I have broken chair that I'd like to fix. I have no wood working tools or experience. All I have lying around or currently have access to are ropes, hammer, nails, screws and wood glue.

Picture of how my chair looks like

The chair looks something like this, and one of the joint at the back near the corner block has come loose (just above the arrow where Stretchers is written).

Is there some hope to get this fixed and in usable condition?

'Til now I have joined the back and the front legs with ropes, to create tension, so that it will hold and it is doing a decent job, but I am sure there will be a better way to repair it. Thanks.

  • Did the actual wood break or did the joint just come apart?
    – JACK
    Commented May 16, 2020 at 20:13
  • @JACK The joint came apart Commented May 16, 2020 at 20:44
  • What sort of seat structure? The screws aren't any good without drill and bits, and nails aren't really a good approach. You'll want to glue it all back together at as many points as possible and use the rope to winch things tight. More details are needed.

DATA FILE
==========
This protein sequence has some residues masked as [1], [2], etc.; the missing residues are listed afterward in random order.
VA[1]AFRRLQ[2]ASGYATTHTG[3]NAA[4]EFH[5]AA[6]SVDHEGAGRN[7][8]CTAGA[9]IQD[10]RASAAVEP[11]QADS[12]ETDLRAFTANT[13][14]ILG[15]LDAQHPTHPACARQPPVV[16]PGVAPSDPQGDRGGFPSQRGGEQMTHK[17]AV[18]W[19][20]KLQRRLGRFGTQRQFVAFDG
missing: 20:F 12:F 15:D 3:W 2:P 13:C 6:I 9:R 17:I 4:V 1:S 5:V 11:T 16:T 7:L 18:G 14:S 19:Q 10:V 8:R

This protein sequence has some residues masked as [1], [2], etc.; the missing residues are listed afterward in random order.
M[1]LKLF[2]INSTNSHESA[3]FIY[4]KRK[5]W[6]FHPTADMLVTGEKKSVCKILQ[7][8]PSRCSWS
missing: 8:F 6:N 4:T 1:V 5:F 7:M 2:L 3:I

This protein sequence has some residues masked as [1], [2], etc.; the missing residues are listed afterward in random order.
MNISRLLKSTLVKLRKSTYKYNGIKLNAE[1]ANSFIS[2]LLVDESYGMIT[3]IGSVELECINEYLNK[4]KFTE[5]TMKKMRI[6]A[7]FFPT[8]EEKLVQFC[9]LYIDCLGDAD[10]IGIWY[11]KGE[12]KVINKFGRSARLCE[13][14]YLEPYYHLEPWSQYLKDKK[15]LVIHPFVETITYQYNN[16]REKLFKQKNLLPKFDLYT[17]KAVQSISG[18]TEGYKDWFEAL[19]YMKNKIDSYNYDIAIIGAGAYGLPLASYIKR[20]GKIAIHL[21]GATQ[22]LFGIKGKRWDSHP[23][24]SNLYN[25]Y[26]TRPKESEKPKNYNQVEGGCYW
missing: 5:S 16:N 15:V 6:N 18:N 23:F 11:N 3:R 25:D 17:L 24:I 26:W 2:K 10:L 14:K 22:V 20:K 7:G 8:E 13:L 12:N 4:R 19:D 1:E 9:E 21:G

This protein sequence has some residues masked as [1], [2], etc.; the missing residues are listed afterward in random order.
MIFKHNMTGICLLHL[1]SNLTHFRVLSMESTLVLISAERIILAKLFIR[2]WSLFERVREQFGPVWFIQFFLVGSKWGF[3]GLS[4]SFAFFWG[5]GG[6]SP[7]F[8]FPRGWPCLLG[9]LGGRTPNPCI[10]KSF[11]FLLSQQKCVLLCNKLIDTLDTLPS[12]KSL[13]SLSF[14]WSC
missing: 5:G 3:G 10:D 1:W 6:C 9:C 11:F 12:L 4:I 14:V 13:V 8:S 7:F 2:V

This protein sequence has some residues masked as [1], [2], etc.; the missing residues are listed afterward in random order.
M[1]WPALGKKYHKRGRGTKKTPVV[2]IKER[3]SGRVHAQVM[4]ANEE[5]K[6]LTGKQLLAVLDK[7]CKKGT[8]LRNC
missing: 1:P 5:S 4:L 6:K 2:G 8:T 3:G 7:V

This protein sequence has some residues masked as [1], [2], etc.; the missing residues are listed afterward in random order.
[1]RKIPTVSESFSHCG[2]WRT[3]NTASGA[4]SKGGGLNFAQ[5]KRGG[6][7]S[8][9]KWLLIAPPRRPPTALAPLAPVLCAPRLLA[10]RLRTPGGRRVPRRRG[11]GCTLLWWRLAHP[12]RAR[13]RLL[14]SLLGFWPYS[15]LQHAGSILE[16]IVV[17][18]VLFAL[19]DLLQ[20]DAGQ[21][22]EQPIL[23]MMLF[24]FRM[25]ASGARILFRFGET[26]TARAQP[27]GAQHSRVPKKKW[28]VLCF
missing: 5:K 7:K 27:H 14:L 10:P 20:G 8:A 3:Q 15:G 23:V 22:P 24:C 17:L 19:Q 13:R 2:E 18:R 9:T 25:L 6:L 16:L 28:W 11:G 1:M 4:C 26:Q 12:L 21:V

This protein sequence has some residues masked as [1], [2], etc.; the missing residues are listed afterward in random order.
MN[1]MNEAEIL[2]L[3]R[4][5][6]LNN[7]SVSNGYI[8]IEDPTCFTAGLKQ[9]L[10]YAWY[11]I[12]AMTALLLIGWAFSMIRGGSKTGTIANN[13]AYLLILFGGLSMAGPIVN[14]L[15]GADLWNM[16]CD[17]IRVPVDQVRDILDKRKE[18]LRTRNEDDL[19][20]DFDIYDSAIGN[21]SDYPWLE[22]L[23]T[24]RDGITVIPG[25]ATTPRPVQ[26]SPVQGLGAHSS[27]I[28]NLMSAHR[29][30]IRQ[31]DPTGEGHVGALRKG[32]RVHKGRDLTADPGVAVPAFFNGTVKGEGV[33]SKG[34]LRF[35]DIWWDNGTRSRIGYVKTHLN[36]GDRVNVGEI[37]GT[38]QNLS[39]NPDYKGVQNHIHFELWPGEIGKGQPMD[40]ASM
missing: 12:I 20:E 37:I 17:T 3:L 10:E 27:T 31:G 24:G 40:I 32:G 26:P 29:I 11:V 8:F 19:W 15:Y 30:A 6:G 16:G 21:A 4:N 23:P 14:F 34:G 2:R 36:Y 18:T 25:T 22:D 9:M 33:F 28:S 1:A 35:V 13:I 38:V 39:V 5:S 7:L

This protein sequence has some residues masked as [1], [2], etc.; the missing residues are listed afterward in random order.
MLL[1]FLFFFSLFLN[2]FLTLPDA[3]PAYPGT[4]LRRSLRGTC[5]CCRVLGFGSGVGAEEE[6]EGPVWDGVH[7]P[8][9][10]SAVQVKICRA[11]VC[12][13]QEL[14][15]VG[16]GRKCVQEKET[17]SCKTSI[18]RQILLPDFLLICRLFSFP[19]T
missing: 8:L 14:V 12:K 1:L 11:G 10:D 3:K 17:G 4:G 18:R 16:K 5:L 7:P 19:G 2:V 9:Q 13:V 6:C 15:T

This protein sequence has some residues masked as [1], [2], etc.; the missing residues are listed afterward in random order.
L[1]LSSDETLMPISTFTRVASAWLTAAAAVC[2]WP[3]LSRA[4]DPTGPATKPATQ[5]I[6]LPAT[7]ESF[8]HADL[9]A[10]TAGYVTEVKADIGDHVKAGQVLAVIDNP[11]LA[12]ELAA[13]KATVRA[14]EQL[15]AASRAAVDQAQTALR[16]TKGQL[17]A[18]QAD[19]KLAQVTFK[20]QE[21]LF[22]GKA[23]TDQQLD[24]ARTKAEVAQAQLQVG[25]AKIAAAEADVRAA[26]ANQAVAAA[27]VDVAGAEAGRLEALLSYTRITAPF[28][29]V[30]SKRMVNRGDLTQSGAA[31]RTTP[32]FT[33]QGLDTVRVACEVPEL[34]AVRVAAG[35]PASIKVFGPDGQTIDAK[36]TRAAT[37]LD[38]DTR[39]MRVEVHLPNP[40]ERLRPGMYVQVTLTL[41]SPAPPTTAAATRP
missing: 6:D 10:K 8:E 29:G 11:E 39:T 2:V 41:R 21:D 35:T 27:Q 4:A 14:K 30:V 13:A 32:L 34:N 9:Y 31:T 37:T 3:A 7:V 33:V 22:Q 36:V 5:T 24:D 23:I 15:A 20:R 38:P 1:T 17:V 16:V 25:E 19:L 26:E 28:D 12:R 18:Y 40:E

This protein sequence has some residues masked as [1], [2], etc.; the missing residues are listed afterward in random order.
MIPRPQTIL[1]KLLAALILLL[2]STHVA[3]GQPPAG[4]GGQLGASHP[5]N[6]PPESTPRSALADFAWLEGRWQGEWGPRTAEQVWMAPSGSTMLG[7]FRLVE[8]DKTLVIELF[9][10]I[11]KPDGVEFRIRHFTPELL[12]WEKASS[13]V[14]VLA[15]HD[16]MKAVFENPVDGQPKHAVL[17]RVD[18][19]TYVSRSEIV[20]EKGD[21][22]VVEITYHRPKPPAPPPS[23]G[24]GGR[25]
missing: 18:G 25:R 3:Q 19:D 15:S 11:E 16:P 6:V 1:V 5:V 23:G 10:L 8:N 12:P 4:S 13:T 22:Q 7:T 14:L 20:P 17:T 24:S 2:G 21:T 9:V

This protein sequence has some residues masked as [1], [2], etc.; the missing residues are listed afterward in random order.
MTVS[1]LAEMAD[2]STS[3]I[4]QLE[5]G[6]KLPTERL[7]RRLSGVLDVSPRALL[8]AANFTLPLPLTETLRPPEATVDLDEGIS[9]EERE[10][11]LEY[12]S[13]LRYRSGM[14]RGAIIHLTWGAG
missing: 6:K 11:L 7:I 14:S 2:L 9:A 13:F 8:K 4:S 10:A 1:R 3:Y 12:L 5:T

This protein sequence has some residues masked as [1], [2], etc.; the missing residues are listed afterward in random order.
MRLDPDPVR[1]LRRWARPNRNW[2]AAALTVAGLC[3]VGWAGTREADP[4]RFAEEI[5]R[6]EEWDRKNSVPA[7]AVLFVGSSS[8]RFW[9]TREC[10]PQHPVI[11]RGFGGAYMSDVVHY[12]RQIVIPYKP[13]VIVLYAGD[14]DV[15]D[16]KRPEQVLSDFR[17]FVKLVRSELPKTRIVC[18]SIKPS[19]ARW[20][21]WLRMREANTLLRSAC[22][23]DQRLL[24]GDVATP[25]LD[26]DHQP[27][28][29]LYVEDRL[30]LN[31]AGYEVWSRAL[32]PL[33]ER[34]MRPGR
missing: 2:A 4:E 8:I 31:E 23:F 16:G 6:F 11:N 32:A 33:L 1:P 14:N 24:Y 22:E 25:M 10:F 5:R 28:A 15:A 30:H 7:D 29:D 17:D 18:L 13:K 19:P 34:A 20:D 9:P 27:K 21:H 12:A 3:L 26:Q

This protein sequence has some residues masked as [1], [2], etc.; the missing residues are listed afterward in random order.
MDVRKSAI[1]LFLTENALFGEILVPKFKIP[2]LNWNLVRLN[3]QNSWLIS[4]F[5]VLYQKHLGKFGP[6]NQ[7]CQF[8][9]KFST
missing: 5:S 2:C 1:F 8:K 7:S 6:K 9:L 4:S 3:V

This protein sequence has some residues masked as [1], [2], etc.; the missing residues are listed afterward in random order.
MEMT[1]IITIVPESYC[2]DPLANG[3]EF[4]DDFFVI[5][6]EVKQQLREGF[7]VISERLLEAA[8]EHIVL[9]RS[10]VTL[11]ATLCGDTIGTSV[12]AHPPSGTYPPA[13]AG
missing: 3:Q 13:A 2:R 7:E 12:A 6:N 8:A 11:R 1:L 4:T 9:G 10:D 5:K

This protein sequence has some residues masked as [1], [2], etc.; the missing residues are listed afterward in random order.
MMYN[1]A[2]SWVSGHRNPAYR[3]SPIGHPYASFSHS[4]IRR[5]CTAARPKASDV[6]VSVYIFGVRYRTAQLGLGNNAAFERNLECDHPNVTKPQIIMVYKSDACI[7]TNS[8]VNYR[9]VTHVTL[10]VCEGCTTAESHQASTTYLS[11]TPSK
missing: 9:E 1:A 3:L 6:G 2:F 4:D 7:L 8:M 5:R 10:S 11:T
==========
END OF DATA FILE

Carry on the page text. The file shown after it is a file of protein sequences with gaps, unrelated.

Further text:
– isherwood
    Commented May 16, 2020 at 21:05

1 Answer 1


Spread the joint apart and scrape off any excess,loose glue. Spread your wood glue over all the surfaces of the joint, in any dowel rod holes and around dowels. Make sure there's a groove in the dowel rod so excess glue can escape. Press the joint together firmly, tapping it with the hammer. Take your rope and wrap it around the seat frame of the chair and tie a knot leaving enough slack so you can loop the hammer or other object in the rope and twist it to tighten the rope around the frame, clamping the joint tight,like tightening a tourniquet. Let the glue dry 24 hours and you should be good to go.

  • It worked !!! I was sceptical at first (before reading your answer ) that glue would simply be too weak. But at present it is holding just fine . Thanks a lot 👍 Also I didn't know one can form clamps with ropes too, the way I tied them was actually very loose. I have left the rope clamps still in place , because they provide extra support and I think it has worked out great Commented May 23, 2020 at 16:50
  • Glue in the mortise-and-tenon joint and clamping while it set is presumably how the chair was assembled in the first place, or at least that would be the traditional approach.
    – keshlam
    Commented May 17 at 12:12

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